A successful EHR implementation should begin well before the vendor arrives at your practice
A successful EHR implementation should begin well before your selected vendor partner arrives at your practice to install your system. Even before you choose an EHR, your practice should conduct its due diligence by making a careful assessment of staff needs and wants.
Saroj Misra, associate program director for a family medicine residency at St. John Providence health system, in southeast Michigan, said, "Most physicians or offices, when they take on an EHR, they don't do the appropriate prep work before starting to talk with the EHR company-which [means] they don't examine their work flow." One way to do this is to separately review both physician and staff work flows, as each can be significantly different. The process can be as simple as having a practice administrator shadow a physician and a staff member throughout their day.
Experts say an EHR should accommodate clinic work flows, rather than forcing physicians and staff to adapt to the EHR's templates and structure. That's why it is so vital to examine work flow before selecting a system. Misra recommends doing work flow studies both pre-implementation and post-implementation of the EHR, so that the practice can communicate hard data to its EHR vendor. He said the vendor will look at the practice's work flow and tell it what will and won't work with its EHR, and what might need to be changed to function efficiently.
Even small hitches in work flow can aggregate to become large irritants for physicians. Marissa Rogers is the program director for a family medicine residency at a large integrated health system in mid-Michigan. She said it is the little things that often become the biggest frustrations.
Because her residents see patients when they are hospitalized as well as in clinic, they are forced to use two different EHRs, each of which must be logged into separately. "The problem is that [the EHR] logs you out after a certain amount of time. So anything that you are not looking at consistently (I think there is a 15-minute lag time), it will just automatically log you out," said Rogers.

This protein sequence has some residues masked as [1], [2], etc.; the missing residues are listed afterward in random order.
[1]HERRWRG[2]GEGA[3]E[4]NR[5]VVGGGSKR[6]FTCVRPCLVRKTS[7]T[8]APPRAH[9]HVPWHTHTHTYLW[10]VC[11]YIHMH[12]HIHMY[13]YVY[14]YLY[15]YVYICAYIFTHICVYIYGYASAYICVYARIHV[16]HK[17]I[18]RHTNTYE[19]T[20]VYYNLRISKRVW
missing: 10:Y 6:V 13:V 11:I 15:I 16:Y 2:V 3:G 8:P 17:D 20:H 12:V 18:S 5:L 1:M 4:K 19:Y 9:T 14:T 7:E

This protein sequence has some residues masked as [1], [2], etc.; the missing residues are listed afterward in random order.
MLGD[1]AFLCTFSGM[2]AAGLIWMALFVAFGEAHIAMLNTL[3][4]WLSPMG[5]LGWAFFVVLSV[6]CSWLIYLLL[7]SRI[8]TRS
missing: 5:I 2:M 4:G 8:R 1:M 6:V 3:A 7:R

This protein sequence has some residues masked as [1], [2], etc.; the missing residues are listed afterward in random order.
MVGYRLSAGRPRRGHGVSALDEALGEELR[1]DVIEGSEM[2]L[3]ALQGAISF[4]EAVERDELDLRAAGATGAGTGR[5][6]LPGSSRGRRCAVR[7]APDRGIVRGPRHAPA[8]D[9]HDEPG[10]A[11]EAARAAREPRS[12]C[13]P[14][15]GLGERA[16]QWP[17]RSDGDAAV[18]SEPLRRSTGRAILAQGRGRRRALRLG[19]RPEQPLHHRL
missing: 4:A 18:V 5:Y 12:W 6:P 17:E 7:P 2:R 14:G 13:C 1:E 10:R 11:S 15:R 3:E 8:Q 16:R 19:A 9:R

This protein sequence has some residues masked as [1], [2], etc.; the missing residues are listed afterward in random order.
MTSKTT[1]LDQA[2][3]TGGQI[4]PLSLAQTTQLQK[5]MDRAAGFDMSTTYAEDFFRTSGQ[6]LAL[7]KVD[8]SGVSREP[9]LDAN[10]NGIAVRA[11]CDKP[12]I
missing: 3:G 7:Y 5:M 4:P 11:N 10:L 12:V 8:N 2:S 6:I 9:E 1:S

Atlanta-based consultant Elizabeth Woodcock advised practices to compile a "wish list" of features and functionality well before they pick a vendor. She also recommended calling similar practices in the community that are using the same EHR system and asking them how they like it. Calling references supplied by the vendor is convenient, but you won't hear the bad things, she said. "I always say, 'See what went wrong, not just the benefits … [Ask] if [that practice] had to do something over again, what would [it] do?'"
Another important consideration that practices' fail to look closely at is their technical infrastructure. Factors like the computer's processing speed (hardware), Internet connection, broadband width, even battery life can contribute to poor EHR performance. Woodcock said too often physicians and staff will incorrectly blame the EHR's software for balky performance, when it has more to do with existing hardware and technology.
For instance, the pediatric practice that Woodcock uses has laptops which are carried throughout the clinic from room to room. She said staff members struggle with portability, "If you think about your arm curled about the laptop, [staff] are having issues with their arms. It has to be open, so you are almost lifting with your elbow up. If you close it, you have to re-log in." In this case, Woodcock said, one possible solution might be using "workstations on wheels" to transport the laptops.
That's why experts say it is helpful to assemble a work group composed of an administrator, physician, administrative staff member, and clinical staff member, to put together a list of required EHR functions and capabilities. Make sure to do this well before beginning your practice's selection process.